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The Earth swallowed another planet and (maybe) that's why life exists



The ancient collision that gave rise to the moon may have brought with it all the ingredients needed for life, a new study has shown.

Over 4.4 billion years ago, a Mars-sized body collapsed into a primitive earth and launched our moon into a permanent orbit around our planet.

However, a new study shows that this event could have had a much greater impact than previously thought. Scientists reported today (23 January) in Science Advances (2365) that the collision would have pervaded our planet with the carbon, nitrogen and sulfur that life needs to form. At that time, Earth was a bit like Mars today. It had a core and a coat, but its non-nucleated content was very poor in volatile elements such as nitrogen, carbon, and sulfur. [Science Fact or Fantasy? 20 Imaginary Worlds]

Elements in the non-nuclear parts of our planet called the "bulk silicate earth" can mix with each other, but they never interact with the elements of the nucleus. Although some volatiles were present in the nucleus, they could not get into the outer layers of the planet. And then there was a collision.

One theory is that special types of meteorites, so-called carbonaceous chondrites, collided with the earth, giving the voluminous silicate earth these volatile elements. This idea is based on the fact that the ratios of different versions ̵

1; or isotopes – of nitrogen, carbon and hydrogen correspond to those of meteorites. The proponents of the theory argue that the meteorites must be the source of these elements.

But there is only one problem: the ratio of carbon to nitrogen is eliminated.

While the meteorites have about 20 parts of carbon to one part of nitrogen, the non-core material of the earth, contains about 40 parts of carbon per part of nitrogen. According to study author Damanveer Grewal, a PhD student in the fourth year. Student in the Department of Earth, Environmental and Planetary Sciences at Rice University, Houston, Texas.

The group of study authors therefore decided to test another theory: what if another planet brings the goodies? 19659002] "Earth could have collided with many different planets," Grewal told Live Science. Could one of these planets have given the silicate of the Earth the correct amount of elements?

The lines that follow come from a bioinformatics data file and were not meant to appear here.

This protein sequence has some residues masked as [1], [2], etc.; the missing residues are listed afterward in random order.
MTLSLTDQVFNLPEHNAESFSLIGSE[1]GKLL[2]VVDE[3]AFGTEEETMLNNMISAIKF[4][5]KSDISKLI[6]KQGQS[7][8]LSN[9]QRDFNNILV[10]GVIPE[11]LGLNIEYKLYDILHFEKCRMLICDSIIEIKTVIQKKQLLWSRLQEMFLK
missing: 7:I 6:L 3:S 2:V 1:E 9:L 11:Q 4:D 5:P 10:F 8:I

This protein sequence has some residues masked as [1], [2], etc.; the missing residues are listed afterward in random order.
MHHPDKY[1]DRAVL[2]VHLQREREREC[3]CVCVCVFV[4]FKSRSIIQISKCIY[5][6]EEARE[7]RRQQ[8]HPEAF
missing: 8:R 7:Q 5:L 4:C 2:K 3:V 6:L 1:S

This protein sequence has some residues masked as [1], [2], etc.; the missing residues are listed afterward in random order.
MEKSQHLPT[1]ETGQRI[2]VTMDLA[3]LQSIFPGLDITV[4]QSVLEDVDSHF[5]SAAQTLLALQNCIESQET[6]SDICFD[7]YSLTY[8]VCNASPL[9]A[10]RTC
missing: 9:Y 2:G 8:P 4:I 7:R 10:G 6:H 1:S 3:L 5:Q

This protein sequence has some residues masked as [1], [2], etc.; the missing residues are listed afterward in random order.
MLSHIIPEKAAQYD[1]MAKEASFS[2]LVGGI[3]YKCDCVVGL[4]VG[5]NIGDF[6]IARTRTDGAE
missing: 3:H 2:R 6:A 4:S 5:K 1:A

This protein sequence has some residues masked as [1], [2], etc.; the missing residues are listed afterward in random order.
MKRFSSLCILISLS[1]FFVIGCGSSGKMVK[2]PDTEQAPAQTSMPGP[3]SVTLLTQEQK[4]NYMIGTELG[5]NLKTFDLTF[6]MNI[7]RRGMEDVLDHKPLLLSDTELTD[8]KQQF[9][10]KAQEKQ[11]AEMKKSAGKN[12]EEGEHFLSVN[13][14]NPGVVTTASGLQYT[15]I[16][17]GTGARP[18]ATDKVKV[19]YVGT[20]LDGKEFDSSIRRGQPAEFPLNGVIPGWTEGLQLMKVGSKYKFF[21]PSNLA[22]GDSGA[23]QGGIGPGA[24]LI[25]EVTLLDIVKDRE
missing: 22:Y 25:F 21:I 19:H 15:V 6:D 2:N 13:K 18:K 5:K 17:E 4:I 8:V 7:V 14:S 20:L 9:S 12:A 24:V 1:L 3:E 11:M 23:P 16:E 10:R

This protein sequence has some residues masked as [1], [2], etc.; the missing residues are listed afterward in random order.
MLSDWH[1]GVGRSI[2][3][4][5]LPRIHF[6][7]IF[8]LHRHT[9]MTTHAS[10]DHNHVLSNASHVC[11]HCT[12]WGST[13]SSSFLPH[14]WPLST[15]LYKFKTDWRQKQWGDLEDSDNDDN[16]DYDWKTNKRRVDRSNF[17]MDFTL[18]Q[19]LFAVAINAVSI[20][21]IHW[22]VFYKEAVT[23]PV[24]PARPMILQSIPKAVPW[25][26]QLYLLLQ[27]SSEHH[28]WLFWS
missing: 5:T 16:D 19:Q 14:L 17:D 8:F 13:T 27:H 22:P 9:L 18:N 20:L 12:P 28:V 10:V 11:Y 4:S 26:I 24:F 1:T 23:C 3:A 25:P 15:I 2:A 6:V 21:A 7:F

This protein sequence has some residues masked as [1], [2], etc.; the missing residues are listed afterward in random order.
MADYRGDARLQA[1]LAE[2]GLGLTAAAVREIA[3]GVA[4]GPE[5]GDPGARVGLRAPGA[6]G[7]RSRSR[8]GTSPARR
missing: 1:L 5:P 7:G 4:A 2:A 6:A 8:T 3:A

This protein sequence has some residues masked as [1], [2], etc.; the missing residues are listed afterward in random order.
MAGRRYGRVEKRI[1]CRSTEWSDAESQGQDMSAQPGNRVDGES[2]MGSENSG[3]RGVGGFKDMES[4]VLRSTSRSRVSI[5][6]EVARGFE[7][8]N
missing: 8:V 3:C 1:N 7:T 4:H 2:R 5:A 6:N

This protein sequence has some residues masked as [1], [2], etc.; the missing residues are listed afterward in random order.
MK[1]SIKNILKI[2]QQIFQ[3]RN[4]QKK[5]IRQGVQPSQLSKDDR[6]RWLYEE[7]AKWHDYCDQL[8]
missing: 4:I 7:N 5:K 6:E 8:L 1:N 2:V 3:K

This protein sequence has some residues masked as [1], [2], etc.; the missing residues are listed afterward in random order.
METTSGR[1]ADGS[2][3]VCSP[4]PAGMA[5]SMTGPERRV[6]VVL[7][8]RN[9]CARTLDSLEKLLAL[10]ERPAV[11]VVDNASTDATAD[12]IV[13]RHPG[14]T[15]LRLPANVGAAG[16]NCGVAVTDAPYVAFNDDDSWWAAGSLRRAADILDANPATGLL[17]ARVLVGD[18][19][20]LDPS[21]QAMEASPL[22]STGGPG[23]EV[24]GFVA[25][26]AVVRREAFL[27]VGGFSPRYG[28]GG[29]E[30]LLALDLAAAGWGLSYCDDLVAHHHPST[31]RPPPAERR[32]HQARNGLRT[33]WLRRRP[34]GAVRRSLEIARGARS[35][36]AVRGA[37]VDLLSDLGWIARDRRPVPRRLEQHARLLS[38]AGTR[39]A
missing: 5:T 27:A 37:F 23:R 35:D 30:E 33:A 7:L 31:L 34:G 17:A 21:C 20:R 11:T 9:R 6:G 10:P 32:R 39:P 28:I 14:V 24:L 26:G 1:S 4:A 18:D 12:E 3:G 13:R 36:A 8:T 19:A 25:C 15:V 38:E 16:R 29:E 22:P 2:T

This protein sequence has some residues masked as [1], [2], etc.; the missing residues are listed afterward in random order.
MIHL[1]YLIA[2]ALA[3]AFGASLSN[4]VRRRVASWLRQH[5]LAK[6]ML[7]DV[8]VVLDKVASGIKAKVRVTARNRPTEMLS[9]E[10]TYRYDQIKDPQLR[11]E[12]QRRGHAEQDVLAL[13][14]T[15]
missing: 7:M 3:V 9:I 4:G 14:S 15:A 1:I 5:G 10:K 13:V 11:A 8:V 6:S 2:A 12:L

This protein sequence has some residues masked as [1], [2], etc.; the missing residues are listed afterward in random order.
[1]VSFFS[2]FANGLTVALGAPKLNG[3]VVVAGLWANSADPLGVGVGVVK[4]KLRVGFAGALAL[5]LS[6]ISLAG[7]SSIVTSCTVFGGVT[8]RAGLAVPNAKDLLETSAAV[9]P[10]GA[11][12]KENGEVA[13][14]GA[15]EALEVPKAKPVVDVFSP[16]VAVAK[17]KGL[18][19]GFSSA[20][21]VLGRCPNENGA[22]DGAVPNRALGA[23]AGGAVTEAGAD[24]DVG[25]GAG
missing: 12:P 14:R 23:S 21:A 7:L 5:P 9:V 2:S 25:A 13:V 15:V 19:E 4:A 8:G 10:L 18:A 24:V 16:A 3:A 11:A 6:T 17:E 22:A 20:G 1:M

If this collision had taken place, the two planetary cores would have merged and the two coats would have melted together.

So they wanted to create a possible planet that could collide with our own.

In the laboratory, Grewal and his team created high-temperature high-pressure conditions in a special furnace that could form the nucleus of a planet. In graphite capsules (a form of carbon), they combined metallic powder (which represents the core and contains elements such as nitrogen-bound iron) with different proportions of silicate powder (a mixture of silicon and oxygen intended to mimic the hypothetical planets). Mantle).

By varying the temperature, pressure, and sulfur content in their experiments, the team compiled scenarios of how these elements could divide between the nucleus and the rest of the hypothetical planet.

They found carbon is much less likely to combine with iron in the presence of high concentrations of nitrogen and sulfur, but nitrogen still binds to iron even when there is a lot of sulfur. In order for nitrogen to be released from the nucleus and be present in other parts of the planet, it should have contained very high levels of sulfur, Grewal said.

They then put these options together with information into a simulation of a different volatile elements and the current levels of carbon, nitrogen and sulfur in the outer layers of the earth.

After running over 1 billion simulations, they found that the scenario was the most meaningful – the most probable timing and could lead to a correct ratio of carbon to nitrogen – so there was a collision and fusion of the Earth with a planet in Mars size required, which contained in the core about 25 to 30 percent sulfur.

This theory is "very likely," said Célia Dalou, an experimental petrologist at the Center de Recherches Pétrographiques et Géochimiques in France, who did not participate in the study. "This work is a very successful result of years of research in different teams."

Originally published on Live Science .


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